Presently 70% of email is spam and the volume of this unwanted email is increasing year on year. The amount of malicious email gives us a clear idea of the intensity of the threat to email systems. New viruses, Trojans, malicious code and other threats are coming our way every day. The number of new spam domains are also increasing. These volumes of unsolicited email can cause performance problems on business critical communications systems, which in turn can cause damage to the reputation of an organisation if business processes are affected.
It is therefore vital to protect Microsoft Exchange servers from the storm of unsolicited email, and from other common security threats. Some of the basic steps that can be taken to protect Exchange servers are presented below. It’s not uncommon for overworked Exchange Administrators to miss some, or all of these points:
1. Running the Exchange Best Practice Analyzer: Exchange Best Practice Analyzer is like a Doctor for your Exchange servers. It performs in depth health checks of Exchange. It scans the complete Exchange organisation to identify all security configuration issues. It then outlines what necessary hotfixes, rollups, and driver updates should be deployed. The Analyzer also provides configuration change suggestions to help improve the security and performance of the Exchange organization.
2. Enable and configure Data Loss Prevention (DLP): There are many third party vendors who offer DLP applications for Exchange. The latest version of Exchange also includes DLP functionality. DLP can prevent users from sending sensitive information out of an organization, either accidentally by a user or intentionally. Sensitive information can be data such as credit card numbers, social security numbers, confidential company documents, or any other personally identifiable information. DLP solutions provide in-depth customization options to block emails that have sensitive data included, or it can notify the users about a risk, or even encrypt an email when it finds sensitive information. Microsoft also offers pre-configured templates for Exchange that are ready to use and which conform to compliance and regulatory body requirements. These templates can be customized to suit each organisations needs and are a good starting point for DLP.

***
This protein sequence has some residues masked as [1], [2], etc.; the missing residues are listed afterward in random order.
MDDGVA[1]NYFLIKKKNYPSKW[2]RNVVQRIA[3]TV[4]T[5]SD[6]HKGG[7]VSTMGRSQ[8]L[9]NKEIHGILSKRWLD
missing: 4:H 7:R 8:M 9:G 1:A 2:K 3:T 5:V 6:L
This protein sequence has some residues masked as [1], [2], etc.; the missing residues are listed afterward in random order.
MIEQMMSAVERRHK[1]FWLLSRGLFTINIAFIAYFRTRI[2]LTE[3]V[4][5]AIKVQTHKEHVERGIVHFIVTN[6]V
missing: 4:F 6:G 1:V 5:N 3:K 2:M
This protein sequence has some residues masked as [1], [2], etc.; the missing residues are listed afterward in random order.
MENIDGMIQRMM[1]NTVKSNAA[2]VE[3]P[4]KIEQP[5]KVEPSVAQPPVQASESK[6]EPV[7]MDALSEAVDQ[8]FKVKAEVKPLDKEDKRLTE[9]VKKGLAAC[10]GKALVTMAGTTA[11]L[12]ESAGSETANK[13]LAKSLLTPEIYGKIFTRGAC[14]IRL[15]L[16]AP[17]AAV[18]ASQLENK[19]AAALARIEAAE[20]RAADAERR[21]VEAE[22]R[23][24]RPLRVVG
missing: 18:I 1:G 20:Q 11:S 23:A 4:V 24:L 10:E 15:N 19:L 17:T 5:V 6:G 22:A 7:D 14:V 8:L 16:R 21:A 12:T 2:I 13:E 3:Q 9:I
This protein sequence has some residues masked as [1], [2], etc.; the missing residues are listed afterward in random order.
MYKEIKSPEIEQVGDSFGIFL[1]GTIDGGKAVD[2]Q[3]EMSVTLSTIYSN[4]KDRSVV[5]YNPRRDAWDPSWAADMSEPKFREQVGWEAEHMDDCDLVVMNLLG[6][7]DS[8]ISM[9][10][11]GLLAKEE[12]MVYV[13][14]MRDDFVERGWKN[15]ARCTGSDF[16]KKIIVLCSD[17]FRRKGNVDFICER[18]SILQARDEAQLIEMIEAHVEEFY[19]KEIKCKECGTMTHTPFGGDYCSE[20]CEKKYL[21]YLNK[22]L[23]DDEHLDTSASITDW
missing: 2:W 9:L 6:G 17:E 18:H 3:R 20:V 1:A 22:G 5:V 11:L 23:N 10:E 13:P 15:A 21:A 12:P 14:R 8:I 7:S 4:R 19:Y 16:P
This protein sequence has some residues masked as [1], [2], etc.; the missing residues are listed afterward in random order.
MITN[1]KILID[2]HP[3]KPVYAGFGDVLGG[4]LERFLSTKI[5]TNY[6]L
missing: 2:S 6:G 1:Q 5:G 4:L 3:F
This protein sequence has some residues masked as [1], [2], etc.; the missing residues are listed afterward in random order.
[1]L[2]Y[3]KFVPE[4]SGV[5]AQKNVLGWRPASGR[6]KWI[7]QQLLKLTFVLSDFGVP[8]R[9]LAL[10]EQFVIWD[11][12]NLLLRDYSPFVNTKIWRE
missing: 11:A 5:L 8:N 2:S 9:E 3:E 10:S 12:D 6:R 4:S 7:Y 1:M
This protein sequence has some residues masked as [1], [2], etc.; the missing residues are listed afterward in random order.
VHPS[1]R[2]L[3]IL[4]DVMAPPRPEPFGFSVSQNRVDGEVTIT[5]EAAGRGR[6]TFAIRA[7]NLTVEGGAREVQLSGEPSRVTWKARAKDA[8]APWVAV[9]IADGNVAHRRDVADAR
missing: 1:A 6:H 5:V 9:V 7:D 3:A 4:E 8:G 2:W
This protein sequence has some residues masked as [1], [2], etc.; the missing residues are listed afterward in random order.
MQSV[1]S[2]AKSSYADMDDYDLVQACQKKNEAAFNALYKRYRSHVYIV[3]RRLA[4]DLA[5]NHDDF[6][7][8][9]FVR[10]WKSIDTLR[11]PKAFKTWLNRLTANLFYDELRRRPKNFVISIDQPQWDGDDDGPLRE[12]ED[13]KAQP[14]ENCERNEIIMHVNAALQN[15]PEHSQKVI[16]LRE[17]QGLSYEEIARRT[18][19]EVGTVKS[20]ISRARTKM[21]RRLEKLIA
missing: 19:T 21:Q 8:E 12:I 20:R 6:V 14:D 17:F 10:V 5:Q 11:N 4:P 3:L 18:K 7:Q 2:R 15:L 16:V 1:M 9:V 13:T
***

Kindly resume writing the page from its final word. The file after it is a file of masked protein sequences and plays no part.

3. The Security Risks of Exposing CAS servers to the Internet: Many organizations configure Exchange Client Access Servers (CAS) to directly face the Internet. Since CAS’s are placed on the internal network, and given they are also Active Directory domain joined, they can be a security risk. If a CAS is compromised it provides a doorway to other servers on the corporate network. Because of this threat it is recommended to use a Load Balancers reverse proxy function that is not directly joined to the Active Directory but placed in the perimeter network. The Load Balancer should be configured to handle client access requests, then pass them to the CAS servers on the corporate network. So there are no direct connections between Internet users and the Exchange servers. A LoadMaster Load Balancer with ESP (Edge Security Pack) & AFP (Application Firewall Pack) installed can fulfil this roll perfectly. It can also provide authentication via Active Directory, without compromising core network security, and help with DLP.
4. Exposing Hub servers to internet and configuring them as open relays: Exchange administrators often configure Hub transport servers as open relays to allow internal applications to connect and route emails. Sometimes these Hub transport servers are also configured to accept email from the Internet. Open relay servers are an easy target for spammers. They can use these open relay servers to sent huge amounts of spam email. This can cause email performance issues for your organisation as the email routing servers can be overwhelmed with this unsolicited server hijack. In addition, the spam flowing out of the open relay servers to other email domains can cause your legitimate email server IP addresses to be blacklisted. Which results in other email relay servers rejecting your users legitimate emails. Open relay servers can also be used to participate in illegal Denial of Service (DOS) attacks on websites. Rather than exposing open relay hub servers to the Internet, it is recommended that an SMTP Gateway solution is deployed in the DMZ network. These servers can receive emails from the Internet, process them, validate and scan them to make sure they are legitimate, and then forward valid emails to the internal Exchange servers.